US-based Gemini, a cryptocurrency exchange, has launched in six new countries in Europe: Denmark, Sweden, Portugal, Czechia, Latvia, and Liechtenstein. – The Paypers
As the company sees it, launching in these six countries represents progress in Gemini’s rollout across Europe. They want to build this expansion on a foundation of positive engagement with regulators and policymakers to obtain relevant authorizations and registrations.
The launch means that users from these newly ‘conquered’ European countries can open a Gemini account to deposit, trade, and custody over 100 cryptocurrencies. The introduction of cryptocurrency services in the region is targeted at both individuals and institutions.
For individual use advanced traders can deploy the crypto exchange’s crypto trading interface, Active Trader. On the other hand, institutional clients can go for the exchange’s institutional-grade platform.
The platform is available to financial institutions and corporations. It offers custody, clearing, trade execution, price discovery, and portfolio management services all in one place. The exchange noted that the collaboration meant customers of the bank will not be required to enter their bank details or pay any additional fees to make deposits into their accounts.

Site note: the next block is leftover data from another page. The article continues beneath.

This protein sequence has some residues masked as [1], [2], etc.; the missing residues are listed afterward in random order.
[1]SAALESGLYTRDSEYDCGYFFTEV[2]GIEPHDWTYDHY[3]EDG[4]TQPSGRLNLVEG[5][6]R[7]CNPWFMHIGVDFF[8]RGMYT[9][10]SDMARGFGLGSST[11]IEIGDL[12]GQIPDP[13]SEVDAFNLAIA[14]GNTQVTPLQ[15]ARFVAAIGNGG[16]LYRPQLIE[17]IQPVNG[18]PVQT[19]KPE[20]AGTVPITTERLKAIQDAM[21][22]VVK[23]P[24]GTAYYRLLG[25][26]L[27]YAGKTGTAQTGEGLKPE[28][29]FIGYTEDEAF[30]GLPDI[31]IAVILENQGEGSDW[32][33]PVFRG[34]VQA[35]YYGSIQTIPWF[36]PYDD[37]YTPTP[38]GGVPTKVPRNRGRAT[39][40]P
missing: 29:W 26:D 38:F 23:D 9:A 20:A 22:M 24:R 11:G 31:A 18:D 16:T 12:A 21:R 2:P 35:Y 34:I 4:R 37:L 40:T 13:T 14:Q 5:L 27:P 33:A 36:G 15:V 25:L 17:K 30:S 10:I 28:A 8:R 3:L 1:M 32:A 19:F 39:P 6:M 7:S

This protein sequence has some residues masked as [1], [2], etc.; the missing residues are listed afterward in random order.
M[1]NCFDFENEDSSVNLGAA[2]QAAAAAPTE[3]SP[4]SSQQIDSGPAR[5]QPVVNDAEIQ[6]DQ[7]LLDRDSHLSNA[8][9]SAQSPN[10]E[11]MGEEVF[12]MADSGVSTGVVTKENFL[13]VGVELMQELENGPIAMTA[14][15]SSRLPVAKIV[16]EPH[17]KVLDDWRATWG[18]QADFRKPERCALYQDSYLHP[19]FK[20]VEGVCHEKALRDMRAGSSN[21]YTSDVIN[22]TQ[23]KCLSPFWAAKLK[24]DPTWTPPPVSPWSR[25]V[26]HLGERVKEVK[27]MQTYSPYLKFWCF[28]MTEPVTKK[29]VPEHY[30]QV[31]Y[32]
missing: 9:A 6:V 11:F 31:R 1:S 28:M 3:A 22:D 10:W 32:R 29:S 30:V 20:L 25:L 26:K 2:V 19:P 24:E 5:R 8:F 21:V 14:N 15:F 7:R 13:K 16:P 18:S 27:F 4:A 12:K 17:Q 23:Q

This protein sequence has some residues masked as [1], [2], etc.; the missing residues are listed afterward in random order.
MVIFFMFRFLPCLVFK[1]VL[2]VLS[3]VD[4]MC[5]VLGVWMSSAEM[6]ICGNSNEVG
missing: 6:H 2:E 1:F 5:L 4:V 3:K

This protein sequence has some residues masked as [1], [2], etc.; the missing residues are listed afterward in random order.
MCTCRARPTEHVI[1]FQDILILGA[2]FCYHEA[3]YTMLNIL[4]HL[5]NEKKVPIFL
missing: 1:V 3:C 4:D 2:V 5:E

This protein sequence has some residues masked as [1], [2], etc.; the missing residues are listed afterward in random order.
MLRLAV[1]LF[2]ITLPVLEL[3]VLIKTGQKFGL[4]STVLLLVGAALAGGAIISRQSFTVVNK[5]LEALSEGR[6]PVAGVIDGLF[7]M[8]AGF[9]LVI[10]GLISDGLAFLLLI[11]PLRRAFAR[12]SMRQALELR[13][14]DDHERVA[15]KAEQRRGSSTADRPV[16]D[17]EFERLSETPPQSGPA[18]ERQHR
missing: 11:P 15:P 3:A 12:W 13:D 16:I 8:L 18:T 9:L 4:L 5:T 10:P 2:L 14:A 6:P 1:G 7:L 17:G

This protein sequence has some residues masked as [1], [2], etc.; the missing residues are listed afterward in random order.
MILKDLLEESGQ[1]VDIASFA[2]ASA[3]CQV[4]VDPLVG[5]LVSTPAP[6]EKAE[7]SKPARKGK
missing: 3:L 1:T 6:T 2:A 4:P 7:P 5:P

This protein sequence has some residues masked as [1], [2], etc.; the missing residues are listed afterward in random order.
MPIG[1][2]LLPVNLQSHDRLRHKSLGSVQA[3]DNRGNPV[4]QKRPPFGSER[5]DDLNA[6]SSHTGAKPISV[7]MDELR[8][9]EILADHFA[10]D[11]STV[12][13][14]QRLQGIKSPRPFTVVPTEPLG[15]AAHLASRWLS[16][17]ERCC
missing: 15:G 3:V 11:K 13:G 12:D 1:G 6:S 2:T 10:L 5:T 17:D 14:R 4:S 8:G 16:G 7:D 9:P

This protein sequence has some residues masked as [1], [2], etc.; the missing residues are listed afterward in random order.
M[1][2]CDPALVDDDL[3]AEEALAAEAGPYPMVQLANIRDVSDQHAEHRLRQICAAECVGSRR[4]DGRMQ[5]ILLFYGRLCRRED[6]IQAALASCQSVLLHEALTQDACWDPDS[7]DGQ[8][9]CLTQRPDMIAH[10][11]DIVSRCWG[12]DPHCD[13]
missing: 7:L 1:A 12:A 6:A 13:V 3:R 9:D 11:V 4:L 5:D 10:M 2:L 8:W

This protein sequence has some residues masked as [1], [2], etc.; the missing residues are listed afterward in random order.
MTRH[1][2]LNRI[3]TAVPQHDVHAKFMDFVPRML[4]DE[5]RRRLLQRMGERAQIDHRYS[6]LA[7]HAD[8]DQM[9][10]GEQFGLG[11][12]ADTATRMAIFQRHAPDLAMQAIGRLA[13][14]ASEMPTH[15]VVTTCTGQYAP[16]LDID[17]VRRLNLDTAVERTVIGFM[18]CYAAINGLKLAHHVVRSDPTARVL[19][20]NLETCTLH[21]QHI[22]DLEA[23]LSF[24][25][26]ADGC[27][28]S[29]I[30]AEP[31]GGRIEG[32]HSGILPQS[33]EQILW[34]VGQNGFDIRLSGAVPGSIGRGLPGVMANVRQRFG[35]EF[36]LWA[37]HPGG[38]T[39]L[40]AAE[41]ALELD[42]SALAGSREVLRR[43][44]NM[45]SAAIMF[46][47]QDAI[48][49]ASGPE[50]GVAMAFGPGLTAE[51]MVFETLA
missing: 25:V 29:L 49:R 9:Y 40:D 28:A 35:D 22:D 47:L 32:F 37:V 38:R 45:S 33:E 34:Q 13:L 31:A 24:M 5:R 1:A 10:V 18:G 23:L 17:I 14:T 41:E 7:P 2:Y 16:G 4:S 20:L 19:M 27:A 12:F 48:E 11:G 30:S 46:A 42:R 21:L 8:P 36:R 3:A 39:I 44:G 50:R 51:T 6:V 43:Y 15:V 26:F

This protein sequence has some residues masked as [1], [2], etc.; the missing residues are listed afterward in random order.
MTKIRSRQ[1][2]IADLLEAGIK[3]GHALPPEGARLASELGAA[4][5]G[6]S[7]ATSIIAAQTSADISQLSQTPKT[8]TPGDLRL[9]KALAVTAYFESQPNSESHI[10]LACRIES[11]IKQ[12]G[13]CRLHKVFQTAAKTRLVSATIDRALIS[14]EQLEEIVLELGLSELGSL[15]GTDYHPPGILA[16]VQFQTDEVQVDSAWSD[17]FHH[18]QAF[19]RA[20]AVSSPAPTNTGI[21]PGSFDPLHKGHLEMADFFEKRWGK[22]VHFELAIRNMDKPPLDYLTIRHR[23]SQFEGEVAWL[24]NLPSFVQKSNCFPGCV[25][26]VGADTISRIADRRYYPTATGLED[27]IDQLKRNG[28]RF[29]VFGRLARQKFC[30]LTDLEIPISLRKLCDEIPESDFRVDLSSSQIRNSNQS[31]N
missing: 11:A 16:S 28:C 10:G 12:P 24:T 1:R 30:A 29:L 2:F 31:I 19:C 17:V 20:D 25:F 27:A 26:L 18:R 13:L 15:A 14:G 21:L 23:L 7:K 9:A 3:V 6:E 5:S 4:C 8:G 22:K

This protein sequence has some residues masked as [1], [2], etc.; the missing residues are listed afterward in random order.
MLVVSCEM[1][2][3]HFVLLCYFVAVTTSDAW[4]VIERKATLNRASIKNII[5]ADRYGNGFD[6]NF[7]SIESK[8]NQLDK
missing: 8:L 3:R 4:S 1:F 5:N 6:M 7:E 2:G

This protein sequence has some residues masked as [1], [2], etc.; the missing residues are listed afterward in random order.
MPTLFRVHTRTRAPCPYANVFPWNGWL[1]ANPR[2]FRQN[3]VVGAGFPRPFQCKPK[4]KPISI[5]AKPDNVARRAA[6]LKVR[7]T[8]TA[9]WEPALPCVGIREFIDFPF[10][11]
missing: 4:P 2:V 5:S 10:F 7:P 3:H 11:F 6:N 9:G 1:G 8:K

This new trajectory is contrary to the downsizing wave that swept through Gemini during the recent crypto market turmoil. As we analysed in early October, Gemini cut about 10% of its 1,000 employees, and exchanges Crypto.com and BlockFi took the same decision, firing 5% and 20% of their workforces, affecting some 260 and 170 employees, respectively. At the time, Robinhood had also fired 713 employees following a drop in revenue, just three months after it already reduced its headcount by 9%.
On a positive note, Gemini’s further expansion into European markets complements its recent emergence as the first crypto exchange to be approved as a virtual asset service provider (VASP) by the Central Bank of Ireland. Meanwhile, in July, Gemini struck a partnership deal with Plaid, an open banking and payments platform, to enable the bank’s UK customers to buy cryptos through their bank accounts.
We recently analysed the impact that crypto is having on the payments market. Research done by Deloitte in collaboration with PayPal shows that merchants believe many of their customers currently have a significant interest in using digital currencies for payments.
Moreover, they are convinced that customer interest will increase in time, and nearly 75% reported plans to accept stablecoin payments, and almost the same reported plans to accept cryptocurrency payments, both by 2024. A refinement of regulations around crypto has also triggered huge interest in this space. If a few years ago the industry players were complaining because it lacks, things are slowly evolving and the regulatory landscape for cryptocurrency has become very dynamic, both within national jurisdictions as well as at a global level (if you think of IMF and BIS active involvement).
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